Are traditions still followed through in this day and age? Do our children know about the festivities and eating habits of our ancestors? With Carnival celebrated with all its pomp and glory in our tiny state I wondered if people around the globe believed in traditions too.
Carnival is a festive season which occurs immediately before Lent and is a festival traditionally held in Roman Catholic and to a lesser extent in Eastern Orthodox societies. The Protestants do not have the celebrations but modified traditions like the Shrove Tuesday event.
I decided to do some homework on some countries and traditions before coming back to our home state.
There seems to be two different explanations to the word ‘Carnival’. The first comes from the Italian carne levare or similar, meaning "to remove meat", while another possible explanation comes from the term ‘Carrus Navalis’ (ship cart), the name of the Roman festival of Isis.
In the Czech Republic, tradition calls for a pork feast before lent. In England they celebrate Shrove Tuesday. It is a time for confessing sins (shriving) and is celebrated as Pancake Tuesday. In Greece ‘Smoke Thursday’ is celebrated where celebrants enjoy Roast Beef dinners at Taverns and friends homes. This same ritual is repeated the following Sunday and the following week, the last before Lent is called Tyrine (cheese) week because meat is not allowed but dairy products are.
In Hungary, they spike doughnuts on weapons, in Italy especially at Ivrea, they celebrate it with the Battle of the Oranges. In Malta food eaten at the carnival includes perlini (multi-coloured, sugar-coated almonds) and the prinjolata, which is a towering assembly of sponge cake, biscuits, almonds and citrus fruits, topped with cream and pine nuts.
The Islands of the Azores, before Ash Wednesday, locals sit down for the "Batatada" or potato feast, in which the main dish is salted cod with potatoes, eggs, mint, bread and wine. While in Portugal Lazarim of Lamego the cycle encompasses two periods, the first starting on the fifth Sunday before Fat Sunday. The locals feast on a wide variety of meats, above all pork.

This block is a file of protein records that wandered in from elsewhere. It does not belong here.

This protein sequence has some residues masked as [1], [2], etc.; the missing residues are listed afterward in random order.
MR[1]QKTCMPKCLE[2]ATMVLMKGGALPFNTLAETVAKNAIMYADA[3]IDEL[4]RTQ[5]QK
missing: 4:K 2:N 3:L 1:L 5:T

Well we all know that in Goa the three-day-long festival of music and dancing in the streets culminates in a parade on Fat Tuesday and then crowds follow their partying with a buffet dinner of Goan cuisine.
But what about the local homes? What is cooked there? We decided to spend some time with Chef Peter of O Coqueiro who has a special menu being prepared in his restaurant during this period. Pork Ard Mas, Samarachi Kodi with Boiled Rice and Para, Spiced Roast Pork, Beef Roullade and Roast Beef. ‘We are forgetting the traditions of the past,’ he says, ‘the Aard Mas used to be prepared on Vespers Day, the previous day of the feast and I request the butcher for those special cuts with the bone.’
I looked at the menu…at an item called “buch’. ‘Another forgotten preparation,’ he says, ‘but one I keep on the menu. Its tripe and the recipe is one that I learned from my grandmother. In the olden days, at around 10.00 am, it used to me our brunch with kanji.’
‘But what happens after Ash Wednesday, when meats are not permitted?’ I ask. He points to old favorites..Crab Xec-Xec, Teesroi Sukhe… ‘In the past Lent was observed for a period of 45 days while for five Sundays we were allowed to eat. Fish like Lepo, Kochudde, Talle, Kubhe… I am a strong believer of old traditions…so with advance intimation I could also prepare Tambdi Bhaji(Red Spinach), Osande Sukhe(Lentils) or even the vegetables made with Turnip and white Radish as in the past.’
By now our table was laden with all the specialties which very few restaurants display on their menu. As we chewed on the Aard Maas…the fat around the bone adds to the flavour we were told, and the soft succulent roast beef…melting moments, the Teesroi Sukhe oo..la…la, Peter informed us about a traditional dessert his grandmother would prepare at home .’Godshem’, a sweet of doodhi and sweet potatoes prepared in an earthenware pot, which would ooze out a gelatin overnight and keep it fresh. While listening to these traditions, I saw Joe heap his plate with rice ‘Ukdia tandul’, samarachi kodi and para. I let him go ahead. He always said that his mother made the best. We stopped talking as we watched him spoon mouthful and mouthful into his mouth. The dish had passed the test.
So here are some local traditions brought to the fore at O Coqueiro….these are some things that are never to be forgotten.